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Man overcomes disease,
adversity to climb mountain


By Alex Welch
Assistant Editor 

  Hiking up Stone Mountain is a strenuous undertaking that can be difficult for anyone to perform. For one Henry County resident, though, this climb was even more adverse due to complications from a disease he has suffered from for decades.

Fulmer receives help from friends as he approaches the top of Stone Mountain.

Special photo

  Rod Fulmer, a 56-year-old from McDonough, made it to the top of the mountain on Saturday, June 8, despite suffering from facioscapulohumeral muscular dystrophy (FSHD), a genetic disorder that leads to muscle degeneration. Fulmer developed “foot drop” as a result of the disease, which led to paralysis. Without the help of family, friends and a new team Fulmer recently joined, climbing Stone Mountain might have been out of the question.

  In April, Fulmer became a part of Allard USA’s TeamUp, a group of people with various diseases that have overcome foot drop. Technologically advanced, carbon fiber orthotic braces made by Allard USA assist Fulmer in walking, and aided him in reaching new heights.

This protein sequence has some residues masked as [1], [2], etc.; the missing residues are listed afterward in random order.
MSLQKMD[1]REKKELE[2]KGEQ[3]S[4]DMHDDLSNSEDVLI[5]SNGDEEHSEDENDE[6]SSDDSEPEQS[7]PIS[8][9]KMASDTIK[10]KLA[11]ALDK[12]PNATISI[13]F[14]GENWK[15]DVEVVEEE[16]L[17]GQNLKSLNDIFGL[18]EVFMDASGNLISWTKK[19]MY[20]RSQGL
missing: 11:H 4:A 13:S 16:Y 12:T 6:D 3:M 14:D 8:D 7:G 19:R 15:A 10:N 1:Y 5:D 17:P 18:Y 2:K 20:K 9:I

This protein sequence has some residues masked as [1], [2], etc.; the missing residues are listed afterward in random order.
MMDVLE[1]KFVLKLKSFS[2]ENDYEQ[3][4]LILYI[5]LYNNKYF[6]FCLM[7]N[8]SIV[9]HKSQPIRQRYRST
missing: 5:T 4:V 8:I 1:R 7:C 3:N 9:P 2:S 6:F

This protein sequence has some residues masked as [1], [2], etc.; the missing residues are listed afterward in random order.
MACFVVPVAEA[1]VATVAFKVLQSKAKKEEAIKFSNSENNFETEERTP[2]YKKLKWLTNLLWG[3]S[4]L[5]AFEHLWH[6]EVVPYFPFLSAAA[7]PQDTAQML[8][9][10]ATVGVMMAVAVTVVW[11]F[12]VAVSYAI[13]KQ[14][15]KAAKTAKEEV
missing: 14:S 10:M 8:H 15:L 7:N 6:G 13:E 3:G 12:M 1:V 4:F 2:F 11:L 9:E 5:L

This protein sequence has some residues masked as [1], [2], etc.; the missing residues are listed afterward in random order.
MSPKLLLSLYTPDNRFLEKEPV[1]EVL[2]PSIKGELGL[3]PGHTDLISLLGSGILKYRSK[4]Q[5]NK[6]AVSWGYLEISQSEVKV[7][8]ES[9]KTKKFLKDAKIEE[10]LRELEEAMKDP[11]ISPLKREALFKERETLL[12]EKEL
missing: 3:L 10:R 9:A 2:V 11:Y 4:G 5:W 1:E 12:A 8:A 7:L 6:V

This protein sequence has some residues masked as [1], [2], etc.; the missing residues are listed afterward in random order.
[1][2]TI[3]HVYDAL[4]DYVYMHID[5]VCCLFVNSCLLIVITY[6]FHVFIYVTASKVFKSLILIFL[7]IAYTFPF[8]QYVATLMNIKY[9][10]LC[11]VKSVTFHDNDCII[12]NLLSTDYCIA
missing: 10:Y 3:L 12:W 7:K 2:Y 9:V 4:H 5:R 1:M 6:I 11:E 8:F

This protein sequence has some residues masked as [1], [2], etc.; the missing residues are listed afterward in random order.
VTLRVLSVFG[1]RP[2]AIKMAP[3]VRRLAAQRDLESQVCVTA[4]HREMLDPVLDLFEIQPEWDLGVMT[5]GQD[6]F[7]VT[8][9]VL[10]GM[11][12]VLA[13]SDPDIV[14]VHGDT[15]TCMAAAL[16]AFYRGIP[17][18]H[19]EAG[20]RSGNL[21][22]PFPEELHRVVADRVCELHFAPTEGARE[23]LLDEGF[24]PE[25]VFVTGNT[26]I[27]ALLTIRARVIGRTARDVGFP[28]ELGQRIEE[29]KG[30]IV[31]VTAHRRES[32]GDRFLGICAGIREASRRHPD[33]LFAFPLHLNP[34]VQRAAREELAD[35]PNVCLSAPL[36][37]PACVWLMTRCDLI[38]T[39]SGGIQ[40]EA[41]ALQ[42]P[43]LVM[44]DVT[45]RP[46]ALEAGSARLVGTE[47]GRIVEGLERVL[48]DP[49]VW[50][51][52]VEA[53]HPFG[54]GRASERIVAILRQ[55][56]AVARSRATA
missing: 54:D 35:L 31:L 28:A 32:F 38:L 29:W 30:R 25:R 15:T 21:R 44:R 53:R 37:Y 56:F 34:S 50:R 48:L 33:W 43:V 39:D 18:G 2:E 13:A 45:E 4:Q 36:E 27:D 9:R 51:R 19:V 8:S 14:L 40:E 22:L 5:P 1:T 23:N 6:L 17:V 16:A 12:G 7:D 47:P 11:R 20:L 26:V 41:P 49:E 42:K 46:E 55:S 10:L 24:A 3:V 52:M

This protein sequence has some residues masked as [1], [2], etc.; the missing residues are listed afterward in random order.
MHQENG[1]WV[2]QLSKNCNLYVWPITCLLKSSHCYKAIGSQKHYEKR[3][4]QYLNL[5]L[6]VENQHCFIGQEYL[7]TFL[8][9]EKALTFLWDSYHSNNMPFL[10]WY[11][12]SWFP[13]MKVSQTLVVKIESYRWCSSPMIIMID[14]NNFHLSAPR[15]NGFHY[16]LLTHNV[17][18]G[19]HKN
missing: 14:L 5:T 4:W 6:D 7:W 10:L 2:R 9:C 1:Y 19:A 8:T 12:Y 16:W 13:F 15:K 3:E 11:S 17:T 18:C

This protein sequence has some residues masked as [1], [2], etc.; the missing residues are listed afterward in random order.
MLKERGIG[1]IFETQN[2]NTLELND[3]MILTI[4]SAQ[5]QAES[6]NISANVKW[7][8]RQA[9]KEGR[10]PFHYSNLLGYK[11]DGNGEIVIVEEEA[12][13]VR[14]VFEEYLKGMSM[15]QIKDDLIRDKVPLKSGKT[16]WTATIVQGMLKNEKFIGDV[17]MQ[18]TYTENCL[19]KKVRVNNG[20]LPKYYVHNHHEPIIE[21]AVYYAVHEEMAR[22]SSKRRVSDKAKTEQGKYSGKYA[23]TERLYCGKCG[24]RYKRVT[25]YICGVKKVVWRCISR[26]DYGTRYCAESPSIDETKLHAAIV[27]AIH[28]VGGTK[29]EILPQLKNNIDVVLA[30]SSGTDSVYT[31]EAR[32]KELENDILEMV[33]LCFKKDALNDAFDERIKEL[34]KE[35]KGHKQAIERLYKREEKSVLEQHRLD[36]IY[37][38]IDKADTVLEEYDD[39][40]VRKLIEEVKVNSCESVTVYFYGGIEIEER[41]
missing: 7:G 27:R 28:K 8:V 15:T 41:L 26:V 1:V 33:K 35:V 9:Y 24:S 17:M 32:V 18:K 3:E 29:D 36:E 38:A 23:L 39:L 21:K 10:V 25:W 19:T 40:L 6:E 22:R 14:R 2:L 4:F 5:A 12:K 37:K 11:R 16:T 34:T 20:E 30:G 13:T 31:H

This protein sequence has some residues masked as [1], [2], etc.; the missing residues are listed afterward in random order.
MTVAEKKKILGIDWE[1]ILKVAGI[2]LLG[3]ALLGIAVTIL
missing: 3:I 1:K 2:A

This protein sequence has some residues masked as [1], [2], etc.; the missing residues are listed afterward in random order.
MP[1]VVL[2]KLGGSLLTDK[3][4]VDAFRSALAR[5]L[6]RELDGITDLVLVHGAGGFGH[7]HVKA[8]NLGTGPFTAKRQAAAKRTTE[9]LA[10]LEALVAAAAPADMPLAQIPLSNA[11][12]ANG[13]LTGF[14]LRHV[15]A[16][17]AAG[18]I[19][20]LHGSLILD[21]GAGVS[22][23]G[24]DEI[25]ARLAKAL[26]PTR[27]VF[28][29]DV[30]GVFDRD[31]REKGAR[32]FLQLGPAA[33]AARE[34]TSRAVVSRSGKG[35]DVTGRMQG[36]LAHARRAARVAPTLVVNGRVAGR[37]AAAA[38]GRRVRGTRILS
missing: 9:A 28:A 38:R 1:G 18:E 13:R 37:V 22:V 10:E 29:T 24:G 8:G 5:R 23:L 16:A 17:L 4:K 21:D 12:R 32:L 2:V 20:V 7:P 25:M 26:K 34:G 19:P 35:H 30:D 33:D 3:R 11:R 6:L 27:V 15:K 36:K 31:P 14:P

“It was just something I never dreamed I would do in my life,” said Fulmer. “I had a lot of help.” Fulmer said a group of people close to him came to Stone Mountain on June 8 to make the trek with him. “I had about 40 people from my church, Fellowship Primitive Baptist, the community and family and friends,” he said.

  Fulmer wanted to make the hike with his daughter, Savannah. “The company (Al-lard USA) thought it’d be great,” he said. Showing it is still possible to accomplish huge feats with muscular dystrophy, Fulmer reached the top of Stone Mountain in “about an hour and a half.” He said his braces were a huge help. “There were several big rocks. I had to have help just get the leverage to get up there,” said Fulmer. “The braces make you a little bit stiff, but without them, I don’t think I would have made it.”

  The Summit Skyride at Stone Mountain was broken the day Fulmer climbed to the top, so a friend called the park police to pick him up and take him back to the bottom. “It was very tiring. I sort of felt like I maybe could walk down, but they were afraid of the steepness,” said Fulmer.

  After the hike was complete, his 11-year-old daughter was exhausted as well. “She said she was never doing it again because it was so hard,” said Fulmer, laughing.

  Fulmer said it was a good experience, and he inspired other people around him. He said one member of his church who had a brain tumor walked up with him. Both men considered each other as inspirations for making the climb. Fulmer’s father and grandfather both suffered from muscular dystrophy, so he considers them as part of his inspiration as well.



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